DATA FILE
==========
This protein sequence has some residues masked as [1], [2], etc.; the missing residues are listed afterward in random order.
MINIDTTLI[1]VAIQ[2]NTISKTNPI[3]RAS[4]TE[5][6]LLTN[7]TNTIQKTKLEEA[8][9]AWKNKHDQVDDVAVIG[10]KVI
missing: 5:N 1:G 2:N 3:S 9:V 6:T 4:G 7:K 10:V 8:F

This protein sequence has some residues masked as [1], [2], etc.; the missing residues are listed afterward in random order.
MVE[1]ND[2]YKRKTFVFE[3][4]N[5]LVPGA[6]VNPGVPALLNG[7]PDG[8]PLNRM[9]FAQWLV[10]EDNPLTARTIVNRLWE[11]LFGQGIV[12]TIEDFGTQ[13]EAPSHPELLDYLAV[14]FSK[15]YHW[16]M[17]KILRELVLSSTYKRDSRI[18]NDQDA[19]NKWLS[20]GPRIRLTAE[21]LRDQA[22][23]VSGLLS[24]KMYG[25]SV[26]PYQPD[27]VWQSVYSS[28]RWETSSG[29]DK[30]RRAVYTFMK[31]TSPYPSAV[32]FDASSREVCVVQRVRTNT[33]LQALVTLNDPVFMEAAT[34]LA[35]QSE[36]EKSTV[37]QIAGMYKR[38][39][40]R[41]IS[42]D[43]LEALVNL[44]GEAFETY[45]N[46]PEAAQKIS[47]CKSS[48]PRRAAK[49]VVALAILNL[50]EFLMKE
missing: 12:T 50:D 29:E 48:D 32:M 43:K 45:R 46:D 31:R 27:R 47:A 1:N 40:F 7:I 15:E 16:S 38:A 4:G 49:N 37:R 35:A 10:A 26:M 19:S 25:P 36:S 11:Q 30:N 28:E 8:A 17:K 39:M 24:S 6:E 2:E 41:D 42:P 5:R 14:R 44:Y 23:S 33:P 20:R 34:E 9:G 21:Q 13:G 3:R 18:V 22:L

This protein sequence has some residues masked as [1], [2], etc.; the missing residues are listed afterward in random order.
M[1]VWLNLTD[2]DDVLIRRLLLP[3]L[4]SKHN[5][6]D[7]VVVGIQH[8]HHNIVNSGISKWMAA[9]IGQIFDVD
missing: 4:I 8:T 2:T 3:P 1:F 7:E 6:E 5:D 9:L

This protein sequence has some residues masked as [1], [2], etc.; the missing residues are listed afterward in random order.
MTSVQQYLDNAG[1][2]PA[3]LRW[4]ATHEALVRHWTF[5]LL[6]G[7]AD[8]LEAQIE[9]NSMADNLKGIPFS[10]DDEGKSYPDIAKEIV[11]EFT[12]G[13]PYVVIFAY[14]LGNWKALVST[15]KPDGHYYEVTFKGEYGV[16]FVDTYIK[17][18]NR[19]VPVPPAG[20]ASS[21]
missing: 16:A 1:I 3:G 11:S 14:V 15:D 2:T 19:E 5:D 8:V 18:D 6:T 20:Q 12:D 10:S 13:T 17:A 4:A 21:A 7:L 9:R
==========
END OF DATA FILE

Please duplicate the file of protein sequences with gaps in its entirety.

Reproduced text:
This protein sequence has some residues masked as [1], [2], etc.; the missing residues are listed afterward in random order.
MINIDTTLI[1]VAIQ[2]NTISKTNPI[3]RAS[4]TE[5][6]LLTN[7]TNTIQKTKLEEA[8][9]AWKNKHDQVDDVAVIG[10]KVI
missing: 5:N 1:G 2:N 3:S 9:V 6:T 4:G 7:K 10:V 8:F

This protein sequence has some residues masked as [1], [2], etc.; the missing residues are listed afterward in random order.
MVE[1]ND[2]YKRKTFVFE[3][4]N[5]LVPGA[6]VNPGVPALLNG[7]PDG[8]PLNRM[9]FAQWLV[10]EDNPLTARTIVNRLWE[11]LFGQGIV[12]TIEDFGTQ[13]EAPSHPELLDYLAV[14]FSK[15]YHW[16]M[17]KILRELVLSSTYKRDSRI[18]NDQDA[19]NKWLS[20]GPRIRLTAE[21]LRDQA[22][23]VSGLLS[24]KMYG[25]SV[26]PYQPD[27]VWQSVYSS[28]RWETSSG[29]DK[30]RRAVYTFMK[31]TSPYPSAV[32]FDASSREVCVVQRVRTNT[33]LQALVTLNDPVFMEAAT[34]LA[35]QSE[36]EKSTV[37]QIAGMYKR[38][39][40]R[41]IS[42]D[43]LEALVNL[44]GEAFETY[45]N[46]PEAAQKIS[47]CKSS[48]PRRAAK[49]VVALAILNL[50]EFLMKE
missing: 12:T 50:D 29:E 48:D 32:M 43:K 45:R 46:D 31:R 27:R 47:A 1:N 40:F 7:I 15:E 16:S 38:A 4:G 49:N 37:R 35:A 10:A 26:M 19:S 25:P 36:S 11:Q 30:N 28:E 8:A 17:K 39:M 24:S 6:E 2:E 41:D 42:P 5:R 14:R 44:Y 23:S 33:P 20:R 34:E 9:G 21:Q 13:G 3:R 18:V 22:L

This protein sequence has some residues masked as [1], [2], etc.; the missing residues are listed afterward in random order.
M[1]VWLNLTD[2]DDVLIRRLLLP[3]L[4]SKHN[5][6]D[7]VVVGIQH[8]HHNIVNSGISKWMAA[9]IGQIFDVD
missing: 4:I 8:T 2:T 3:P 1:F 7:E 6:E 5:D 9:L

This protein sequence has some residues masked as [1], [2], etc.; the missing residues are listed afterward in random order.
MTSVQQYLDNAG[1][2]PA[3]LRW[4]ATHEALVRHWTF[5]LL[6]G[7]AD[8]LEAQIE[9]NSMADNLKGIPFS[10]DDEGKSYPDIAKEIV[11]EFT[12]G[13]PYVVIFAY[14]LGNWKALVST[15]KPDGHYYEVTFKGEYGV[16]FVDTYIK[17][18]NR[19]VPVPPAG[20]ASS[21]
missing: 16:A 1:I 3:G 11:S 14:V 15:D 2:T 19:E 5:D 8:V 18:D 6:T 20:Q 12:D 10:S 13:T 17:A 4:A 21:A 7:L 9:R